GovernmentThe Examiner

Mount Kisco Weighs Certified Translator for Meetings

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The Mount Kisco Village Board is exploring whether to retain a certified translator to provide audio of its meetings in Spanish or continue using a bilingual village employee to deliver the service.

Last week board members discussed those choices and also mentioned possibly a streaming service through YouTube so closed captions could be translated into Spanish.

Mayor Gina Picinich said the village has been using Lizette Hernandez, the assistant to Village Manager Ed Brancati, who was hired off Westchester County’s civil service list and is classified as bilingual by the county.

Village officials must now weigh whether to obtain a certified translator, but last week it was unclear how much extra that might cost. There are about 24 meetings a year, with some running in excess of three hours.

“If we want to talk about translation at a different level like in the courts, that comes at an additional cost, so we have to determine what we want to do,” Picinich said.

Trustee Karine Patiño said she wanted to investigate a certified translator because that is a different role than what Hernandez may have been hired to serve.

“As a Latina and as a Spanish speaker, I’ve been placed into that situation, and it’s a little bit personal for me in the sense that I hope in my role, wherever I am, is not seen in addition to my role as lawyer or whatever, where I can be considered a translator because somebody else went to school for that and their career goals are defined to accomplish that,” Patiño said.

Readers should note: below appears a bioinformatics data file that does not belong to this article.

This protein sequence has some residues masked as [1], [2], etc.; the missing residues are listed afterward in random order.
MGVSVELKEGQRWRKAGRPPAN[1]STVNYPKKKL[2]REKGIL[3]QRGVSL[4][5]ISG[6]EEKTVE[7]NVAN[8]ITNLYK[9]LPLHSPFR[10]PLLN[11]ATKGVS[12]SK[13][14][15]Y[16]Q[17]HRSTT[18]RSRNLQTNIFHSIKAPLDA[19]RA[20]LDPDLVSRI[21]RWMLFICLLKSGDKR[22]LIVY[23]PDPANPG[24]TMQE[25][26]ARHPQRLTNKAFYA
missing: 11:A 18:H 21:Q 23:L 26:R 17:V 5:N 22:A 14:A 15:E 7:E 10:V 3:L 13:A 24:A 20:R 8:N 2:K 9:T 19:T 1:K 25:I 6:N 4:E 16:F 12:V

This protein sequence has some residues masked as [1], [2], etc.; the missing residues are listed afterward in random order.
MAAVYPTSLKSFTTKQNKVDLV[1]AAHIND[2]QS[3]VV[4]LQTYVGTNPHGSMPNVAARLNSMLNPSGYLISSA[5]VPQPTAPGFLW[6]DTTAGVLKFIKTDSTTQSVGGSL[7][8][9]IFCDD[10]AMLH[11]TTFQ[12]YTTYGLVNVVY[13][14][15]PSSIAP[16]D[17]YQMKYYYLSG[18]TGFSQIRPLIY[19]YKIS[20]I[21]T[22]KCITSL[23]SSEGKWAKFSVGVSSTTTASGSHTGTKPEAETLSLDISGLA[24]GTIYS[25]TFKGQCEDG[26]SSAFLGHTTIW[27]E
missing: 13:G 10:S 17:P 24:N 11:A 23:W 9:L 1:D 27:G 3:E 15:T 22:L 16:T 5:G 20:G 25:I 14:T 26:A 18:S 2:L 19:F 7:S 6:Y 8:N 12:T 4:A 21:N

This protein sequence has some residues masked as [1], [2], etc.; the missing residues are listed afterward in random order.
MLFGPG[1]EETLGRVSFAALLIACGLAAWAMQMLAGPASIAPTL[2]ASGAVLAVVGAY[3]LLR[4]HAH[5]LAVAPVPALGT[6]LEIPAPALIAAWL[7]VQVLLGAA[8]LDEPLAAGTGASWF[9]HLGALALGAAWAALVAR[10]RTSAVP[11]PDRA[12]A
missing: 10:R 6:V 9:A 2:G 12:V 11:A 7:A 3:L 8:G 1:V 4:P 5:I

With most of Mount Kisco’s Spanish speaking population from Central America, there are also different dialects and cultural differences that a professional translator would be aware of than simply being fluent in the language, she added.

Trustee Anne Bianchi agreed that there is a need for a certified translator, which she described as “critical.”
Mount Kisco is officially 42 percent Hispanic, according to the 2020 census, and there is a likelihood the percentage may be higher than that.

Picinich said the Bedford School District uses closed captioning on the rebroadcast of its Board of Education meetings online but does not provide translation live. She was unable to find any Westchester municipalities that bring live Spanish translation to its meetings, although Picinich said she would be happy for Mount Kisco to be the first.

Patiño said that she was speaking with someone from California who mentioned that their home community has had live translation of municipal meetings for years.

Given the village’s demographics, it would be beneficial for Mount Kisco to consider the same.

“It’s about equity and once everybody can feel that they’re heard and everybody can understand, then things move better in the community and I just think it’s a benefit to everybody,” Patiño said. “So I do think it’s very urgent, but I also want to understand the financial implications because I know that our community is very interested in that as well.”

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